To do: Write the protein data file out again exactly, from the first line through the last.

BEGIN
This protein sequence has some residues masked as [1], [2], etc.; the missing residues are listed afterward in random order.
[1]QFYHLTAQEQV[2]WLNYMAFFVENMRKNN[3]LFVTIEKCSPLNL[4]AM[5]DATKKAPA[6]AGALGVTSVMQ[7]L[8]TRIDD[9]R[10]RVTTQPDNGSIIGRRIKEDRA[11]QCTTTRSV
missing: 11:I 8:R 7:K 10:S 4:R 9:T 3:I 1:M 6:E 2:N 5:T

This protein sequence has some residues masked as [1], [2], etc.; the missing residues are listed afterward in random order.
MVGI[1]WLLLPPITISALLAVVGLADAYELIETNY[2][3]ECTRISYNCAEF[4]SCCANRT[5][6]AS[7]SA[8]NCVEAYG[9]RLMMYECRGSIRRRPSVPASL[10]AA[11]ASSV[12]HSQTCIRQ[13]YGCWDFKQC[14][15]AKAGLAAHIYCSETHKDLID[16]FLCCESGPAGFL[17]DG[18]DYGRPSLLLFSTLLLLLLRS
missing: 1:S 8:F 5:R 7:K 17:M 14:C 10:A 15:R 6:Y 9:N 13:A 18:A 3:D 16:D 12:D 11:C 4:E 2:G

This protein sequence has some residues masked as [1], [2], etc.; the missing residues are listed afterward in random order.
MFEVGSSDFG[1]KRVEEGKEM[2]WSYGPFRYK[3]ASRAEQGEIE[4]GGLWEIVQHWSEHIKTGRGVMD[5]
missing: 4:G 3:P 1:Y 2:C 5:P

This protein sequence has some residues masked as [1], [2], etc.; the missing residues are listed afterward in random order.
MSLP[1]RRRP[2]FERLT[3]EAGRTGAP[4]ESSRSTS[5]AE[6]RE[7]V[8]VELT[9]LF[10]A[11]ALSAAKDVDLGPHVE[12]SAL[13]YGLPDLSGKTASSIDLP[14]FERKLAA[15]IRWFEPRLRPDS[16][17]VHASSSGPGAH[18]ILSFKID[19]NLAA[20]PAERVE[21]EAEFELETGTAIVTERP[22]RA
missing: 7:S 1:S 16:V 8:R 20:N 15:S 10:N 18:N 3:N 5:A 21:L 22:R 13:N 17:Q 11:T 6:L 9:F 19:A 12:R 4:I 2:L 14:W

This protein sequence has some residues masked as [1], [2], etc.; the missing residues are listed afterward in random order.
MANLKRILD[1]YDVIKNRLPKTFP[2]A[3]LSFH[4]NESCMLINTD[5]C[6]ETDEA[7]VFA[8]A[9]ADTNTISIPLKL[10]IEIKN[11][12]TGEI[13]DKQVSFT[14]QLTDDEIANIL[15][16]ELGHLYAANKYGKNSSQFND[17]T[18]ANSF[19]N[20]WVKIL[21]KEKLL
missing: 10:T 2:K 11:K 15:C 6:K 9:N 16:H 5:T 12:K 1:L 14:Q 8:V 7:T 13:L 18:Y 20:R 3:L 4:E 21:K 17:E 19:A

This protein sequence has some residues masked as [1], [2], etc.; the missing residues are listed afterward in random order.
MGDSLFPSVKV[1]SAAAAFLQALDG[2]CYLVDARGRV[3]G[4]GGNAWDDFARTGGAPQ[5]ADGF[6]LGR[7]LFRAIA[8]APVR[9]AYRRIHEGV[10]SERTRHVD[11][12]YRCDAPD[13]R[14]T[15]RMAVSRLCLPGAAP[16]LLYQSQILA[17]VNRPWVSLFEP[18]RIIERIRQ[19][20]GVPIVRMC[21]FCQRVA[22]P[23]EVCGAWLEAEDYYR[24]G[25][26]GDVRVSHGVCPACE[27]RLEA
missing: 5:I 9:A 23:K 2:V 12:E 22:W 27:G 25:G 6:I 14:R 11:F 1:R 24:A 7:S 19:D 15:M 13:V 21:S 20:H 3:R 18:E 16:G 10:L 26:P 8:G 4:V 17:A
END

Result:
This protein sequence has some residues masked as [1], [2], etc.; the missing residues are listed afterward in random order.
[1]QFYHLTAQEQV[2]WLNYMAFFVENMRKNN[3]LFVTIEKCSPLNL[4]AM[5]DATKKAPA[6]AGALGVTSVMQ[7]L[8]TRIDD[9]R[10]RVTTQPDNGSIIGRRIKEDRA[11]QCTTTRSV
missing: 11:I 8:R 7:K 10:S 4:R 9:T 3:I 1:M 6:E 2:N 5:T

This protein sequence has some residues masked as [1], [2], etc.; the missing residues are listed afterward in random order.
MVGI[1]WLLLPPITISALLAVVGLADAYELIETNY[2][3]ECTRISYNCAEF[4]SCCANRT[5][6]AS[7]SA[8]NCVEAYG[9]RLMMYECRGSIRRRPSVPASL[10]AA[11]ASSV[12]HSQTCIRQ[13]YGCWDFKQC[14][15]AKAGLAAHIYCSETHKDLID[16]FLCCESGPAGFL[17]DG[18]DYGRPSLLLFSTLLLLLLRS
missing: 1:S 8:F 5:R 7:K 17:M 14:C 10:A 15:R 6:Y 9:N 13:A 18:A 3:D 16:D 12:D 11:C 4:E 2:G

This protein sequence has some residues masked as [1], [2], etc.; the missing residues are listed afterward in random order.
MFEVGSSDFG[1]KRVEEGKEM[2]WSYGPFRYK[3]ASRAEQGEIE[4]GGLWEIVQHWSEHIKTGRGVMD[5]
missing: 4:G 3:P 1:Y 2:C 5:P

This protein sequence has some residues masked as [1], [2], etc.; the missing residues are listed afterward in random order.
MSLP[1]RRRP[2]FERLT[3]EAGRTGAP[4]ESSRSTS[5]AE[6]RE[7]V[8]VELT[9]LF[10]A[11]ALSAAKDVDLGPHVE[12]SAL[13]YGLPDLSGKTASSIDLP[14]FERKLAA[15]IRWFEPRLRPDS[16][17]VHASSSGPGAH[18]ILSFKID[19]NLAA[20]PAERVE[21]EAEFELETGTAIVTERP[22]RA
missing: 7:S 1:S 16:V 8:R 20:N 15:S 10:N 18:N 3:N 5:A 21:L 22:R 13:N 17:Q 11:T 6:L 9:F 19:A 12:R 4:I 2:L 14:W

This protein sequence has some residues masked as [1], [2], etc.; the missing residues are listed afterward in random order.
MANLKRILD[1]YDVIKNRLPKTFP[2]A[3]LSFH[4]NESCMLINTD[5]C[6]ETDEA[7]VFA[8]A[9]ADTNTISIPLKL[10]IEIKN[11][12]TGEI[13]DKQVSFT[14]QLTDDEIANIL[15][16]ELGHLYAANKYGKNSSQFND[17]T[18]ANSF[19]N[20]WVKIL[21]KEKLL
missing: 10:T 2:K 11:K 15:C 6:K 9:N 16:H 5:T 12:K 1:L 14:Q 8:V 7:T 13:L 18:Y 20:R 3:L 4:E 21:K 17:E 19:A

This protein sequence has some residues masked as [1], [2], etc.; the missing residues are listed afterward in random order.
MGDSLFPSVKV[1]SAAAAFLQALDG[2]CYLVDARGRV[3]G[4]GGNAWDDFARTGGAPQ[5]ADGF[6]LGR[7]LFRAIA[8]APVR[9]AYRRIHEGV[10]SERTRHVD[11][12]YRCDAPD[13]R[14]T[15]RMAVSRLCLPGAAP[16]LLYQSQILA[17]VNRPWVSLFEP[18]RIIERIRQ[19][20]GVPIVRMC[21]FCQRVA[22]P[23]EVCGAWLEAEDYYR[24]G[25][26]GDVRVSHGVCPACE[27]RLEA
missing: 5:I 9:A 23:K 2:V 12:E 22:W 27:G 25:G 6:I 14:R 11:F 1:R 24:A 7:S 19:D 15:M 13:V 21:S 20:H 3:R 18:E 16:G 10:L 26:P 8:G 4:V 17:A